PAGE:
Mum taught me to confront my emotions, emerging Singapore writer says of her mother, poet Leong Liew Geok

Mother and daughter writing duo, Teh Su Ching (left) and Leong Liew Geok.
Mother and daughter writing duo, Teh Su Ching (left) and Leong Liew Geok. PHOTO: SINGAPORE MANAGEMENT UNIVERSITY WEE KIM WEE CENTRE

Like mother, like daughter. Looks like that is how life played out for full-time writer Teh Su Ching, daughter of prominent local poet and literary critic, Leong Liew Geok.

Teh, 30, who is also a screenwriter, film producer, playwright and actress, started writing poetry last year. She recently wrote a screenplay for a telemovie, titled Baby Bumps, which will air on Channel 5 in March. She is married to Ho Ren Hua, the elder son of Banyan Tree Holdings power couple Ho Kwon Ping and Claire Chiang.

Leong, 68, has two poetry collections under her belt - Love Is Not Enough (1991) and Women Without Men (2000). She is working on her third, Passions, slated for publishing next year. She taught at the Department of English Language and Literature at the National University of Singapore for 21 years, until her retirement in 2002.

Mother and daughter shared the stage for the first time on Tuesday evening, during a monthly writers' sharing session, Writers Talking, organised by the Singapore Management University's (SMU) Wee Kim Wee Centre. The session was chaired by SMU academic and poet Kirpal Singh.

It is apparent that the two have been inspiring each other in their literary output.

After Leong read out her poem, Sisters - I, about how Teh, then 14, reacted to her elder sister's departure to the United States for university, Teh had tears streaming down her face.

"That poem brings back memories," said Teh by way of explanation. She then proceeded to read The Other Woman, a Mandarin poem she wrote last year about her childhood wish to marry her mother.

Born in Penang, straight-talking Leong is known in some quarters to be a feminist poet.

"I wrote a poem railing against Chinese New Year, because this is the annual ritual for the enslavement of women," she said. Her poem talks about how women have to fulfil many expectations during the festive period such as doing all the spring-cleaning.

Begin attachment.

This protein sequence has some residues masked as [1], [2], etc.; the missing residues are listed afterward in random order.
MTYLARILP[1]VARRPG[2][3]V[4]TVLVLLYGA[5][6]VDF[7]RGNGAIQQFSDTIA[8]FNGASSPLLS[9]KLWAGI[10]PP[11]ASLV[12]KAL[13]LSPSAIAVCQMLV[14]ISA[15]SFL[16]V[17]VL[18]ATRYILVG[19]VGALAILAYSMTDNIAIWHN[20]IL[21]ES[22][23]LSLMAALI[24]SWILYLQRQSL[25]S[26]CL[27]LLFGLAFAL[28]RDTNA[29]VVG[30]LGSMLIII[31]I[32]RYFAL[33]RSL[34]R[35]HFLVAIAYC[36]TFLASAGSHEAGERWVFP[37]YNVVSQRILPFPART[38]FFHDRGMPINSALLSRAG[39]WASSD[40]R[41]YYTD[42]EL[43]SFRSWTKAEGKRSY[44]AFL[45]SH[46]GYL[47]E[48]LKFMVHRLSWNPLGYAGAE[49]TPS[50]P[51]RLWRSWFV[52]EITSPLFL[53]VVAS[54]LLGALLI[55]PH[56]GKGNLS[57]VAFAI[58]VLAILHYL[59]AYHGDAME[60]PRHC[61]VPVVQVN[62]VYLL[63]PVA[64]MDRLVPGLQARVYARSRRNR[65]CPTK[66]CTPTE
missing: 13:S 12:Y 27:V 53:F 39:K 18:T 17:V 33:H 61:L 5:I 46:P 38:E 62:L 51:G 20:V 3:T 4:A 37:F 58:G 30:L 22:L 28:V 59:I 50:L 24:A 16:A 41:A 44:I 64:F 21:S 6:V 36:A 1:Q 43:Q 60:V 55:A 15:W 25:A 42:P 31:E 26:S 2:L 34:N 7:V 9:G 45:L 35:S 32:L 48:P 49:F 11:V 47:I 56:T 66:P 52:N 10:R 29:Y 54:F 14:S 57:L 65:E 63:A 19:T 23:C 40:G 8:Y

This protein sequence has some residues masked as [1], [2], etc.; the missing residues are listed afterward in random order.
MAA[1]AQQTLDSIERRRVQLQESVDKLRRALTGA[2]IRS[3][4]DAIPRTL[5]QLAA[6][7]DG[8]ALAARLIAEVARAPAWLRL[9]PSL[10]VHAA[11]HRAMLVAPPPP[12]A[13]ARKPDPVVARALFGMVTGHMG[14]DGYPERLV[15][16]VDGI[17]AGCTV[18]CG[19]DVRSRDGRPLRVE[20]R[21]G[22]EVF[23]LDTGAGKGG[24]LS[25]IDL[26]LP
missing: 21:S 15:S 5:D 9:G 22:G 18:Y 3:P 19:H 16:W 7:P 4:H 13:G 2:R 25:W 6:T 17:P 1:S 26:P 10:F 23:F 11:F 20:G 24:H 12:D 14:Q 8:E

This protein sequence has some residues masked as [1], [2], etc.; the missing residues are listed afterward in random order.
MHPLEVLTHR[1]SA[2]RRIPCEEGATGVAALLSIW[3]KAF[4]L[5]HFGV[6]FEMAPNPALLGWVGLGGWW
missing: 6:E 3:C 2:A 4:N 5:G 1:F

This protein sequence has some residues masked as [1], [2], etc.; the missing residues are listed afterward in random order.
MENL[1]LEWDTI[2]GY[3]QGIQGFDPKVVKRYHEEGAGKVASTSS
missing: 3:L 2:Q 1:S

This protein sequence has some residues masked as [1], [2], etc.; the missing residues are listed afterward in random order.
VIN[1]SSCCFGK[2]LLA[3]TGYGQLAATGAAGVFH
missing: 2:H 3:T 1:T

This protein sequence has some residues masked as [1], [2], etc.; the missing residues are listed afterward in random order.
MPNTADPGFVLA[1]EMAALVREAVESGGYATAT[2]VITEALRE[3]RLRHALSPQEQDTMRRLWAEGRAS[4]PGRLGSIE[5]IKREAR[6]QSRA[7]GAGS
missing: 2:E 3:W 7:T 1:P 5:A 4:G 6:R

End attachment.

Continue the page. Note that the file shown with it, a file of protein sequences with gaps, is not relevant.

But she added that she also writes about siblings, teacher-student relationships, as well as nature.

Leong edited the popular anthology, More Than Half the Sky (1998), which comprises writings by 30 Singaporean women. Her poem, Forever Singlish, was recently performed in the Wild Rice theatre production, Another Country, which dramatised extracts from choice works by Singapore and Malaysian writers.

Teh recalled, to laughter from the audience in SMU's cosy university lounge, writing her first story at age five about a classroom haunted by pontianaks. It was documented, along with drawings of the local ghost in white sheets, in a scrapbook her mother gave her and her two older siblings as kids.

Teh said her mother taught her that "sometimes emotions are difficult, and they are not always politically correct. But it's fine to confront and express them".

As if to illustrate this point, a teary Teh told the audience: "Sorry I'm emotional. I'm breastfeeding, which messes with your hormones."

She and her husband have a three-month-old son. They will be moving to Bangkok next week, following Ren Hua's recent appointment as chief executive officer of starch and consumer foods company Thai Wah Group.

Her parents-in-law are themselves formidable public intellectuals - Banyan Tree Holdings chairman Ho is also SMU chairman and a former journalist, while Banyan Tree Holdings senior vice president Chiang is a former Nominated Member of Parliament. Being surrounded by such prominent personalities is "absolutely inspiring", Teh told The Straits Times after the dialogue.

"No matter what kind of environment you are in, especially if it's your job to write, then everything inspires you."

She is also close to her brother-in-law Ho Ren Chun, 21, who published his own poetry collection, Shrines And Streetlights, in 2012.

Teh admitted that she used to shy away from the local poetry scene in favour of film and theatre "because I felt it was my mother's scene".

She appears more confident of her place in poetry now, after making her first public foray last April during the Singapore Poetry Writing Month, or SingPoWriMo, where writers wrote poetry responding to daily prompts on a dedicated Facebook page.

Her poems were published last year by Math Paper Press in two anthologies, SingPoWriMo 2014 as well as A Luxury We Cannot Afford.

Incidentally, her mother also started writing poetry in her 30s.

Said Teh with a smile: "It's like a family business, where you've grown up thinking and talking about these things."

nabilahs@sph.com.sg